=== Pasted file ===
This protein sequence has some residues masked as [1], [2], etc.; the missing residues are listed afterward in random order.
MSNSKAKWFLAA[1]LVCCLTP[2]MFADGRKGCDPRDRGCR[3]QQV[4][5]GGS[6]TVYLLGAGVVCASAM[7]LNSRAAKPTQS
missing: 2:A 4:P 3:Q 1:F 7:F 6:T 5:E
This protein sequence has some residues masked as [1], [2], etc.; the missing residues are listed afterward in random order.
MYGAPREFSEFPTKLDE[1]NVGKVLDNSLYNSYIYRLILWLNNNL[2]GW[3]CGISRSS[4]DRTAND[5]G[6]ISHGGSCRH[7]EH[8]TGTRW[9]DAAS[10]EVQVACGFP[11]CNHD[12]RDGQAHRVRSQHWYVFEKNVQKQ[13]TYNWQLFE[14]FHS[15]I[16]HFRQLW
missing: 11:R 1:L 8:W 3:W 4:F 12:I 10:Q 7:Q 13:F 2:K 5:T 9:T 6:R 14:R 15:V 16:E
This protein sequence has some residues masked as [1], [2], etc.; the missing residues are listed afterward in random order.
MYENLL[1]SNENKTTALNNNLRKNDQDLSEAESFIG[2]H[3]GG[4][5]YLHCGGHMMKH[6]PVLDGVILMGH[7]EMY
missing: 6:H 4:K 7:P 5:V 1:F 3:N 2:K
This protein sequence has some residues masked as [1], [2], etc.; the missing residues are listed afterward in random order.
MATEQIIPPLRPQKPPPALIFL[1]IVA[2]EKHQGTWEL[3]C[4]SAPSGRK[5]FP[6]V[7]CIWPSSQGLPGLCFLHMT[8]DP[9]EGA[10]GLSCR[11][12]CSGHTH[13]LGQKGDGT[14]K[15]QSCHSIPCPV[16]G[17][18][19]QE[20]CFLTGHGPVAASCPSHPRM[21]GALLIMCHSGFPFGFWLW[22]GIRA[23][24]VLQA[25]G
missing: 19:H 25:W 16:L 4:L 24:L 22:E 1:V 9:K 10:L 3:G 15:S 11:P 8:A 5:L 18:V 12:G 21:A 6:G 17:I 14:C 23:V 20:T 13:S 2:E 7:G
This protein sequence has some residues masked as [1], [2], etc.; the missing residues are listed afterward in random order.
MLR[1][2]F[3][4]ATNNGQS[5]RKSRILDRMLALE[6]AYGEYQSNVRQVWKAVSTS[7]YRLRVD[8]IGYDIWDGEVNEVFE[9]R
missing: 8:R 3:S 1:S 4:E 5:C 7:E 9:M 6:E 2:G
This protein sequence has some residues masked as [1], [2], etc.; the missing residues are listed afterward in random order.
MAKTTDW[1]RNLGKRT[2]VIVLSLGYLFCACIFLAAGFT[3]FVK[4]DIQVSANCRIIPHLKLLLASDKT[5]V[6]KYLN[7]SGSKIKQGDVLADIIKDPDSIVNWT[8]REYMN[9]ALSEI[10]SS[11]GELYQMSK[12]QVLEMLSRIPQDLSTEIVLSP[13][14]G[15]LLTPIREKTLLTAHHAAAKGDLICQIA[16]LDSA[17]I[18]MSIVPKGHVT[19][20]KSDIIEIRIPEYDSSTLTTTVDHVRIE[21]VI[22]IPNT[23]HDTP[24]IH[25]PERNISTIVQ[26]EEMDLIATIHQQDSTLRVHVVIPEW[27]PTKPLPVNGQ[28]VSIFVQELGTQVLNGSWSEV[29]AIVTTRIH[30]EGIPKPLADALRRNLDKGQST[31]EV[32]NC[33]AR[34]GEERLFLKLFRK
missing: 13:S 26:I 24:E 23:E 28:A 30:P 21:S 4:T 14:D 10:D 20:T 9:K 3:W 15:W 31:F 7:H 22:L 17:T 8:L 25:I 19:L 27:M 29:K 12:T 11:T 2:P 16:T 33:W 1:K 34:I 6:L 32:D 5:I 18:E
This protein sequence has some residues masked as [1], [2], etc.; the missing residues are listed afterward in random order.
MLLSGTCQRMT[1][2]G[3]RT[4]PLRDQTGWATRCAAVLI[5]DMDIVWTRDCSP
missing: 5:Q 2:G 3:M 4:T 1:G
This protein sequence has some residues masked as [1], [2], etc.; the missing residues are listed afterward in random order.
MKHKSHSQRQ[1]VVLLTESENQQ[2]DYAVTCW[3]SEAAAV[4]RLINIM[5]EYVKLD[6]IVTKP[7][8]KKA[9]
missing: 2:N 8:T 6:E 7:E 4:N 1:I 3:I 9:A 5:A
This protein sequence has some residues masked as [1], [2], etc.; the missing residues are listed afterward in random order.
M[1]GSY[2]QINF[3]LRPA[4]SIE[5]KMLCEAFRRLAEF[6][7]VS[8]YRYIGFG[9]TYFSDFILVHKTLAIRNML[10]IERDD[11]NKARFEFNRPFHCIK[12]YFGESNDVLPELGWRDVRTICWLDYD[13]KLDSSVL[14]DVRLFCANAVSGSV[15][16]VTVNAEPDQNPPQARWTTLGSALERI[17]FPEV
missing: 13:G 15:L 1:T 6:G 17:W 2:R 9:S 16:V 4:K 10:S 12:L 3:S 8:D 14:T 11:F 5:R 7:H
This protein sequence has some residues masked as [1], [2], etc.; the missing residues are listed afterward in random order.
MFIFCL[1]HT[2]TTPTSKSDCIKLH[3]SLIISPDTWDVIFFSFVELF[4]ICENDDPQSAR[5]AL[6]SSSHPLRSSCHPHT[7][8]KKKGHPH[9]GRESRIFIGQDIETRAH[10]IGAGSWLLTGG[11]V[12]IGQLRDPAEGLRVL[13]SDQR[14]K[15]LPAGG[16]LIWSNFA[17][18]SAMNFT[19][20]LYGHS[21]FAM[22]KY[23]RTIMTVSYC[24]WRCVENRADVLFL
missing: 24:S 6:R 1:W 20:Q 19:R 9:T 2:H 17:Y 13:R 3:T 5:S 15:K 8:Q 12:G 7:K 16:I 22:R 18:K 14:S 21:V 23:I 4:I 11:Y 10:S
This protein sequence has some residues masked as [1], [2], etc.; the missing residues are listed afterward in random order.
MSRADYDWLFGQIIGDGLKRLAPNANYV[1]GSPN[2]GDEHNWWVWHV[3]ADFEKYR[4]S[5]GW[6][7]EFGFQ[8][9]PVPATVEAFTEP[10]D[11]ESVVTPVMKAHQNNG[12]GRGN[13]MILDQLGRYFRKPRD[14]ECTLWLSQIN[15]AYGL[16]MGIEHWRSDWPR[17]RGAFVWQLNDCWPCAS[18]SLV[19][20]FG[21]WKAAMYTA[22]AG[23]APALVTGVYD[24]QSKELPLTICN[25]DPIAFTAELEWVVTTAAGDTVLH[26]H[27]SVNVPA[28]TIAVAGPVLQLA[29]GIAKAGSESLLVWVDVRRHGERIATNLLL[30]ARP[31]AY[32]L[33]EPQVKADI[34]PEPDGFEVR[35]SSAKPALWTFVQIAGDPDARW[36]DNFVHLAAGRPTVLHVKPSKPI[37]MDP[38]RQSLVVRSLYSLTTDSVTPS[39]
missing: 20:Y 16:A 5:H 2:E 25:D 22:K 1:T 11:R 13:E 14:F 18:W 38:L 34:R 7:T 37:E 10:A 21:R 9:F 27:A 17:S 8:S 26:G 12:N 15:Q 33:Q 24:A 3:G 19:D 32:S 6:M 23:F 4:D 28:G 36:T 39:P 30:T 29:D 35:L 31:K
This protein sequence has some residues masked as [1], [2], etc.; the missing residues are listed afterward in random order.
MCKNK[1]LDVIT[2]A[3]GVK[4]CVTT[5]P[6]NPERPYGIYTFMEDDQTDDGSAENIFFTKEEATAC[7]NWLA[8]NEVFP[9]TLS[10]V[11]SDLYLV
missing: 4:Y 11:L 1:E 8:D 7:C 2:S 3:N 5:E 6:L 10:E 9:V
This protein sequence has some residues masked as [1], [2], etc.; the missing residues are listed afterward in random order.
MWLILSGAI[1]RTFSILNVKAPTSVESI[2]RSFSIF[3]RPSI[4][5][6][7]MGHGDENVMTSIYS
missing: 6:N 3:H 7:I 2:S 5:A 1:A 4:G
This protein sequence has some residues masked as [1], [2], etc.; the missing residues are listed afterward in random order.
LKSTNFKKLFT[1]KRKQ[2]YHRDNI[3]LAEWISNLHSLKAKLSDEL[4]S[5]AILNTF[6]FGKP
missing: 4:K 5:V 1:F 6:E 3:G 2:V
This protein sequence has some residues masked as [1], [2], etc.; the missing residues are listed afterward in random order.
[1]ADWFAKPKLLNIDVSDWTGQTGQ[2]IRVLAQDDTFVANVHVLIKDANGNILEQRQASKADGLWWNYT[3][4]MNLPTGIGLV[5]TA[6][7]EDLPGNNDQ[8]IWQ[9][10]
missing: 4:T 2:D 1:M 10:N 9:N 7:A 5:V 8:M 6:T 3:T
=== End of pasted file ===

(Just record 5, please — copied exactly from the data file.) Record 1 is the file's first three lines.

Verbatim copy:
This protein sequence has some residues masked as [1], [2], etc.; the missing residues are listed afterward in random order.
MLR[1][2]F[3][4]ATNNGQS[5]RKSRILDRMLALE[6]AYGEYQSNVRQVWKAVSTS[7]YRLRVD[8]IGYDIWDGEVNEVFE[9]R
missing: 8:R 3:S 1:S 4:E 5:C 7:E 9:M 6:E 2:G